|Be willing to have it so; acceptance of what has happened is the first step to overcoming the consequences of any misfortune. - William James|
RFE/RL NEWSLINE Vol. 1, No. 180, Part II, 16 December 1997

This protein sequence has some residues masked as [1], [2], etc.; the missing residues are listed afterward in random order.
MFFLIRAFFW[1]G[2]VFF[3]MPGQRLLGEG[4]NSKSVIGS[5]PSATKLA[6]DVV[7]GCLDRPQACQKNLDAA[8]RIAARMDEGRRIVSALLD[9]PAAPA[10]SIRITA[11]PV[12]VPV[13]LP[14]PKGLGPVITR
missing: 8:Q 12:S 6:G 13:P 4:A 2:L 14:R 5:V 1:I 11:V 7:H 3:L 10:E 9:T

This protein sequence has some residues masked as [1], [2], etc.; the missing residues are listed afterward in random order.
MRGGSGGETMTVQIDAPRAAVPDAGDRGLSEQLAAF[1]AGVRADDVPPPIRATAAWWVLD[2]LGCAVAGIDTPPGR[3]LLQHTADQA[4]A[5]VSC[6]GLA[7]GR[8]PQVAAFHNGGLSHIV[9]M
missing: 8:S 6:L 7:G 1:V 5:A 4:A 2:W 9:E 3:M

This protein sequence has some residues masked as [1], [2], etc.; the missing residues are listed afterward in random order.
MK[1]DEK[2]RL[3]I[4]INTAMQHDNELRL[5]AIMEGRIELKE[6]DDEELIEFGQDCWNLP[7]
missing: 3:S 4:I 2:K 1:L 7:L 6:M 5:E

A daily report of developments in Eastern and Southeastern Europe, Russia, the Caucasus and Central Asia prepared by the staff of Radio Free Europe/Radio Liberty. This is Part II, a compilation of news concerning Central, Eastern, and Southeastern Europe. Part I covers Russia, Transcaucasia and Central Asia and is distributed simultaneously as a second document. Back issues of RFE/RL NewsLine and the OMRI Daily Digest are online at RFE/RL's Web site: http://www.rferl.org/newsline xxxxxxxxxxxxxxxxxxxxxxxxxxxxxxxxxxxxxxxxxxxxxxxxxxxxxx Headlines, Part II * MINSK COURT FINDS OPPOSITION LEADER NOT GUILTY * SERBS SENTENCE 17 KOSOVARS * ALBANIA, CROATIA SAY NO BALKAN PEACE WITHOUT KOSOVO xxxxxxxxxxxxxxxxxxxxxxxxxxxxxxxxxxxxxxxxxxxxxxxxxxxxxx EAST-CENTRAL EUROPE MINSK COURT FINDS OPPOSITION LEADER NOT GUILTY. A Minsk court on 15 December found Belarusian Popular Front deputy chairman Yuri Khadyka not guilty of violating a presidential decree on anti-government demonstrations, RFE/RL's Belarusian service reported. Khadyka was charged with leading protesters away from the officially approved route during a 23 November demonstration. The judge said there was insufficient evidence to find Khadyka guilty. This unexpected conclusion may embolden opposition groups to push their drive for the removal of President Alyaksandr Lukashenka from office. PG PENTAGON SAYS NO MORE HELP TO BELARUS FOR DISMANTLING BASES. U.S. Defense Department aide Edward Warner told a Minsk press conference on 14 December that "Belarus will henceforth be required to dismantle nuclear missile bases on its territory using its own funds. It can no longer rely on U.S. financial assistance in this matter," RFE/RL's Belarusian service reported the next day. Warner said the U.S. was forced to take this decision because Belarusian authorities have barred U.S. specialists from inspecting the bases in question, despite having pledged to allow such inspections. PG KUCHMA SAYS NATO MUST RESPECT UKRAINIAN, RUSSIAN INTERESTS. Speaking at a 15 December press conference following his meeting with visiting Greek President Konstantinos Stephanopoulos, President Leonid Kuchma said "it is necessary to take into account the interests of all sides, including Ukraine and Russia as NATO expands," ITAR-TASS reported. Kuchma said the alliance must act in ways that do "not divide Europe into two camps." PG UKRAINIAN TRADE RISES WITH GREECE, FALLS WITH CHINA. Ukraine's trade with Greece is likely to rise from its current $110 million a year if Greece follows through on its pledge to purchase ships built in Ukrainian yards, Kyiv media reported on 15 December. But trade between Ukraine and China fell 20 percent over the past year, amounting to only $365 million in the first 10 months of 1997, ITAR-TASS reported on 15 December. Moreover, Ukraine's trade deficit with China now exceeds $200 million annually. PG EU WELCOMES YELTSIN'S PLEDGE TO CUT TROOPS IN RUSSIA'S NORTHWEST... The EU on 15 December welcomed Russian President Boris Yeltsin's recent pledge to unilaterally cut troops in the northwest of Russia by more than 40 percent, BNS reported. In a statement, the union said it "strongly encourages" Estonia, Latvia, and Lithuania to improve regional cooperation with Russia. Yeltsin made the pledge earlier this month during an official visit to Sweden (see "RFE/RL Newsline, 3 December 1997). JC ...AND TALLINN'S OFFER ON ALIENS' CHILDREN. Also on 15 December, the EU welcomed the Estonian government's decision to discuss an amendment to the citizenship law whereby all children born in Estonia would be granted citizenship if their parents had lived in the country for at least five years (see "RFE/RL Newsline," 9 December 1997), according to ITAR-TASS. The union said the decision was a constructive step toward the integration of non-Estonian citizens. The same day, ETA reported that a special government committee has drafted a policy document aimed at making youths feel at home in Estonia. Ethnic Affairs Minister Andra Veidemann, who heads the committee, said the draft is to be presented to the government on 23 December. JC LITHUANIAN PREMIER WANTS BUDGET WITHOUT DEFICIT. Gediminas Vagnorius told journalists on 15 December that he will propose a constitutional law stipulating that the state budget must be balanced, BNS reported. Vagnorius did not rule out the possibility that the 1999 budget would be without a deficit. This year's budget deficit is estimated to total 1.9 percent of GDP and next year's 1.6 percent. JC WARSAW PLANS MAJOR REFORM OF LOCAL GOVERNMENT. Interior Minister Janusz Tomaszewski told a 15 December press conference that the Polish government plans to restructure local government, PAP reported. The plans, to be considered by the central authorities in January 1998, call for the number of provinces to be reduced from 49 to 15 or fewer and for the creation of a new administrative unit, the "powiat," which would be run by locally elected officials and an administrative district between the levels of municipal and provincial governments. Such decentralization had been blocked by the previous left-of-center government. PG POLISH PROSECUTORS QUESTION TOP EDITOR. Polish prosecutors called in for questioning the editor and two other senior employees of the weekly "Wprost" on 15 December, PAP reported. But all three were released by the end of the day. The authorities said they are investigating possible financial mismanagement, while the editors issued a statement arguing that the prosecutors' actions were designed to intimidate a journal that has been outspoken in its criticism of Polish officials. PG POLAND SEEKS LIFTING OF U.S. BAN ON MEAT PRODUCTS. The Agricultural Ministry on 15 December said that "for reasons of prestige," it will seek to have the U.S. lift its ban on the importation of some Polish meat products, PAP reported. The U.S. recently imposed a ban on such products from Poland and 20 other European countries until it can be established whether there is any risk of the products carrying mad cow disease. PG HAVEL TO ANNOUNCE NEW PRIME MINISTER. President Vaclav Havel has said he will appoint the country's new prime minister on 16 December. He hinted that the next premier could be either a "man or a woman" but will not be "a party head or directly proposed by a political party." The same day, outgoing Premier Vaclav Klaus told Czech state radio that the talks on forming the new government had been going on" about us [but] without us." He said nobody had talked to him after the recent congress of his Civic Democratic Party (ODS), which re- elected him leader on 14 December, and that he doubted the talks on the new cabinet could be completed "in the next 48 hours." MS CZECH COMMUNISTS HAVE OWN PRESIDENTIAL CANDIDATE. Vojtech Filip, the chairman of the Communist Party (KSCM) faction in the Chamber of Deputies, told reporters on 15 December that Havel will not be the only candidate for president on 20 January, CTK reported. Filip said Havel's 9 December speech to both houses of the parliament showed he is not "sufficiently critical of himself." The KSCM will nominate astrophysicist Stanislav Fischer as its presidential candidate, Filip said. The extreme-right Republican Party is also expected to announce soon its candidate for president. MS SLOVAK PRESIDENT BLAMES EU DECISION ON GOVERNMENT. Michal Kovac on 15 December said the EU decision not to include Slovakia among the countries with which talks will begin next year is proof of its mistrust of the ruling coalition, AFP reported. He said the decision marked a victory for those Slovak leaders who are struggling for respect of human rights and further democratization. MS AGREEMENT ON GABCIKOVO-NAGYMAROS TO BE REACHED BY MARCH... Slovak Prime Minister Vladimir Meciar and his Hungarian counterpart, Gyula Horn, have decided to reach an agreement over the Gabcikovo- Nagymaros dam dispute by 25 March 1998, the deadline set by the International Court of Justice in The Hague. Meciar and Horn met with Austrian Chancellor Viktor Klima in Vienna on 15 December, following what observers say was the Slovak side's refusal to meet in Budapest. MS ...AS SLOVAKIA GIVES PARTIAL ANSWER TO HUNGARIAN DAM PROPOSALS. Slovak officials on 15 December rejected Hungary's proposal to raise the bed of the Danube but said they will study two other proposals by Budapest. Peter Baco, head of the Slovak government delegation, said Hungary's proposals to raise the water level or build two smaller power plants need to be examined by the Slovak side. He said unless Nagymaros or a similar plant is completed, Slovakia will insist that Hungary pay compensation for the shortage of electric power. The next plenary session of the two delegations is to take place in early January. MSZ SOUTHEASTERN EUROPE SERBS SENTENCE 17 KOSOVARS. A Serbian court in Pristina on 16 December sentenced 17 ethnic Albanians to prison terms ranging from four to 20 years. Two other Kosovars were acquitted. The 19 were accused of membership in the clandestine Kosovo Liberation Army. It was the third large trial this year of ethnic Albanians on what the Albanians claim are baseless political charges. PM ALBANIA, CROATIA SAY NO BALKAN PEACE WITHOUT KOSOVO. Albanian Foreign Minister Paskal Milo said in Zagreb on 15 December that he and his host, Mate Granic, agreed that "the situation in Kosovo is currently very difficult, [explosive] and dangerous. We concluded that there will not be peace in southeast Europe" until the Kosovo issue is resolved. Milo added that "without democratization, the situation in Serbia cannot be peaceful and there cannot be cooperation and peace" in the Balkans. Meanwhile, prominent Kosovo politician Azem Vllasi told the Belgrade daily "Danas" that the outbreak of a "war in Kosovo is only a matter of time." PM WHY IS DINI IN BELGRADE? Italian Foreign Minister Lamberto Dini said in Belgrade on 15 December that the reason for his previously unannounced trip to the Yugoslav capital is to promote ties between Yugoslavia and the EU. He added that he also wants "to clarify" some matters regarding Belgrade's policies in Bosnia. An RFE/RL correspondent reported from the Serbian capital, however, that Italian sources said Dini's main goal is to persuade Yugoslav President Slobodan Milosevic to implement a 1996 agreement on Albanian-language education in Kosovo. An Italian NGO sponsored the pact, which remains a dead letter. PM BOSNIAN SERBS BLOCK CITIZENSHIP AGREEMENT. Serbian legislators in the joint Bosnian parliament refused in Sarajevo on 15 December to accept the proposed law on Bosnian citizenship because the text includes no reference to the recent agreement between Pale and Belgrade on dual citizenship. Representatives of the Croatian-Muslim federation and the international community say that the Pale-Belgrade agreement is invalid (see "RFE/RL Newsline," 15 December 1997). Earlier on 15 December, the parliament passed a law regulating Bosnian passports for all three ethnic groups despite Serbian efforts aimed at delaying the vote. The international community at its conference in Bonn on 9-10 December gave the lawmakers an ultimatum to pass both the citizenship and the passport laws by 15 December. PM CLINTON TO VISIT BOSNIA. U.S. President Bill Clinton said in Washington on 15 December that he will visit Sarajevo and U.S. SFOR troops in Tuzla on 22 December. He is expected to meet top Bosnian leaders, including presidency member Alija Izetbegovic. Clinton last visited Bosnia in January 1996. PM FRANCE DENIES ARBOUR CHARGES... Following a meeting in Paris on 15 December between Foreign Minister Hubert Vedrine and Louise Arbour, the chief prosecutor of the Hague-based war crimes tribunal, a Foreign Ministry spokeswoman said the French government is "deeply shocked by [Arbour's] scandalous allegations that [Bosnian] Serb war criminals could feel safe in the French sector of Bosnia" (see "RFE/RL Newsline," 15 December 1997). The spokeswoman added that Vedrine told Arbour that "France is cooperating with the [court] in its own way." In Strasbourg, General Jean-Philippe Douin, France's armed forces commander-in-chief, said that French troops in Bosnia are "impartial." PM ...AS DOES NATO. In Brussels, a NATO spokesman said on 15 December that France follows the same rules of conduct as any other NATO state that participates in SFOR. The spokesman added that the situation has worsened for war criminals in Bosnia over the past year. He noted that all indicted Muslims and 14 indicted Croats have gone to The Hague and that the hard-line Serbs have lost their parliamentary majority. PM RELATIONS COOL BETWEEN SLOVENIA, CROATIA. Slovenian Prime Minister Janez Drnovsek said on 15 December that his government is disappointed at recent amendments to the Croatian Constitution, which mention several ethnic minorities by name but not a Slovenian one (see "RFE/RL Newsline," 15 December 1997). Slovenian authorities called off a meeting slated for 15 December to deal with transportation questions, an RFE/RL correspondent reported from Ljubljana. Spokesmen for the Transportation Ministry said Slovenia is in no hurry to complete a highway from Maribor to the Croatian border, which Zagreb badly wants. According to official Croatian statistics, some 54,000 ethnic Slovenes live in Croatia. The new amendments do not mention Muslims or Albanians by name, either. PM SERB KILLED IN SLAVONIAN SHOOT-OUT. Eastern Slavonia's multi-ethnic police shot and killed a Serb in Beli Manastir on 15 December as he was trying to break into a police station. Earlier that day, the region's police administration came under Croatian control. PM BOMB BLASTS ENVER HOXHA'S HOUSE. A bomb heavily damaged the Gjirokaster home of late Albanian communist dictator Enver Hoxha and surrounding buildings on 15 December, "Dita Informacion" reported. Sabrie Hoxha, his distant relative, was injured in the blast. The house is used as a museum for Hoxha's World War II partisan movement. Nearby are offices of the OSCE and Mother Teresa's Sisters of Charity. It was the third explosion in the city within three days. Nobody has claimed responsibility for the attacks. FS ROMANIAN PRESIDENT AT NATO HEADQUARTERS. Emil Constantinescu on 15 December met with NATO Supreme Allied Commander Gen. Wesley Clark at the alliances headquarters in Brussels, an RFE/RL correspondent in Brussels reported. In other news, the private television channel Pro TV reported the same day that the Timisoara Prosecutor-General's office has completed its investigation into the role of Generals Victor Stanculescu and Mihai Chitac in the suppression of the December 1989 uprising in that town. The office will indict both Stanculescu and Chitac, who held the defense and interior portfolios, respectively, from 1990-1991. MS INTERNATIONAL FINANCIAL ASSISTANCE FOR MOLDOVA TO CONTINUE. International financial organizations offering assistance to Moldova decided on 15 December to continue backing Moldova's economic reform and efforts to accelerate economic growth and reduce inflation, RFE/RL's Chisinau bureau reported, citing a World Bank statement. The organizations agreed that in 1998- 1999, Moldova will receive credits totaling $600 million. Prime Minister Ion Ciubuc, who attended the meeting in Paris, said most of the funds will come from the World Bank and the IMF. He added that the loans are conditional on budget restructuring and the passage of legislation on various social issues, including a law raising the retirement age. MS. U.S. OFFICIAL SAYS RELATIONS WITH MOLDOVA IMPROVING. Stephen Sestanovich, special adviser to U.S. Secretary of State Madeleine Albright on matters related to the Newly Independent States, told reporters in Chisinau on 15 December that Moldovan-U.S. relations have been improving of late, particularly since the conclusion of the agreement on the sale of the 21 MiG-29C aircraft to the US. Sestanovich noted that Moldova has recently made a "fundamental choice--that of belonging to the European Union," RFE/RL's Chisinau bureau reported. He emphasized that the U.S. "recognizes Moldova's territorial integrity." MS GEORGIAN PRESIDENT IN BULGARIA. Speaking at a joint press conference marking the end of Eduard Shevarnadze's two-day visit to Bulgaria, President Petar Stoyanov said Sofia "fully backs Georgia's desire to restore its territorial integrity." Shevardnadze said Georgia is willing to provide transshipment of oil from Azerbaijan to Bulgaria as an alternative to Russian supplies. The two presidents reached an agreement on training Georgian border guards in Bulgaria and establishing a regular ferry link between their Black Sea ports. Similar agreements were concluded with Romania during Shevarnadze's visit there on 10-11 December. MS REGIONAL AFFAIRS OECD PREDICTS ECONOMIC GROWTH. The Organization for Economic Cooperation and Development released a report on 15 December saying that Russia's economy is likely to expand by 0.5 percent in 1997, 3 percent in 1998, and 5 percent in 1999. The OECD expects GDP in Poland and Hungary to grow by 4-5 percent in the next two years. But it says the Czech economy is unlikely to expand by more than 2 percent in the same period. Slovakia is a cause for concern because of what the OECD calls a "twin deficit" problem--a current account deficit of 10 percent of GDP and a deepening fiscal gap. The OECD says Romania's GDP is likely to grow by 1 percent in 1998, after a 4 percent fall in 1997. Bulgaria is also expected to see a 2 percent growth in its GDP, following a 6 percent decline this year. MS MOLDOVA'S ECONOMY STILL STRUGGLING DESPITE SOLID REFORMS by Michael Wyzan Since the breakup of the Soviet Union, Moldova has more consistently pursued sound macroeconomic policies and political democratization than most CIS states. Freedom House in 1997 gave it the third-highest ranking in the CIS (behind Russia and Kyrgyzstan and tied with Armenia) on economic reforms. Those reforms have resulted in low inflation and a stable currency. Nonetheless, the economy has declined longer and further than many others in the CIS. Moldova remains dependent on an agricultural sector vulnerable to weather patterns and to hindrances to its foreign trade arising from the dispute with the breakaway Transdniester region. Relations between the country and international financial institutions have worsened lately, as the parliament has balked at passing legislation to accelerate structural reform. Moldova was displaying favorable economic indicators by 1994. Retail prices rose by 105 percent from the end of 1993 to the end of the following year; within the CIS, only Kyrgyzstan had lower inflation. In 1995, Moldovan retail prices increased by 24 percent, the lowest inflation of all 15 former Soviet republics. Another early indicator of sound policy-making was the stability of the leu against the dollar. The currency unit fell from 4.06 to the U.S. dollar in April 1994 to only 4.27 at the end of that year and to 4.53 at the end of 1995. That stability posed a potential threat to exports, since inflation was faster than the leu's decline against Western currencies. Still, such stability under a floating exchange rate regime indicated confidence in fiscal and monetary policy and expectations of low inflation. Fiscal deficits have been modest by CIS standards, with the consolidated budget showing deficits of 5.9 percent of gross domestic product (GDP) in both 1994 and 1995. Despite those achievements, the economy has been slow to turn around. GDP fell by 8 percent in 1996, making for a cumulative decline of 64 percent from 1991 to 1996, one of the largest falls in the CIS. Aggregate production appears sensitive to weather-driven agricultural performance, with years of large GDP declines--1994 and 1996--characterized by meager grain, vegetable, and fruit harvests. However, TACIS experts argue that the apparent GDP fall in 1996 may be only temporary--the result of a surge in imports and the failure to record a significant volume of exports, especially to the CIS. Such exports typically transit the Transdniester region, and Chisinau cannot record them at Moldova's border with Ukraine. GDP is reportedly declining again this year, while industrial output was down 12 percent from January to June compared with the same period last year. Other economic indicators have been stagnating or even deteriorating. Disinflation is slow: the 15 percent inflation rate in 1996 was bettered by all three Transcaucasian states, which started reforming later. In November, the National Bank of Moldova raised its 1997 inflation estimate to 13 percent. The budget deficit, which reached 10 percent of GDP in 1996, is about 7 percent of GDP, compared with an IMF-agreed target of 4.5 percent. The trade regime has been fairly liberal since the end of 1993, and the parliament further liberalized it in late June. A Generalized System of Preferences scheme--which provides a duty-free regime for "non-sensitive" goods--is in force with the EU. Moldova is the only CIS state whose textile exports to the EU are not subject to quotas. Even so, Moldova's external relations are troubled. Moldova owes Gazprom $500 million, of which $332 million is owed by the Tiraspol authorities. Gazprom warned early this month of a cut-off in supplies unless that debt is settled. Ukraine applies country-of-destination rules to its tariffs and excise duties, as sanctioned by the World Trade Organization. Consistent with such rules, and out of concern that goods supposedly transiting Ukraine's territory may illegally be sold there, Kyiv imposes tax deposits on transit exports. This has caused problems for Moldovan exporters; at mid-year, trade with the CIS was down on 1996 levels. Furthermore, the EU treats Moldova's all-important exports of wine and fresh fruit and vegetables as "sensitive" sectors subject to tariffs. In earlier years, the IMF supported Moldova's reform efforts, providing $71 million in 1994, $65 million in 1995, and $41 million in 1996. However, the IMF postponed from June until July the release of a $21 million tranche under a three-year $195 million loan agreed to in May 1996; the fund cited unfulfilled conditions, especially on privatization. And in November, it delayed until early 1998 the next tranche release out of concern over the parliament's suspension of energy-price hikes and the growing budget deficit. Despite those setbacks, Moldova remains one of the most reform-minded CIS states. Accordingly, its failure so far to resume economic growth is worrisome. The author is an economist living in Austria. xxxxxxxxxxxxxxxxxxxxxxxxxxxxxxxxxxxxxxxxxxxxxxxxxxxxxx Copyright (c) 1997 RFE/RL, Inc. 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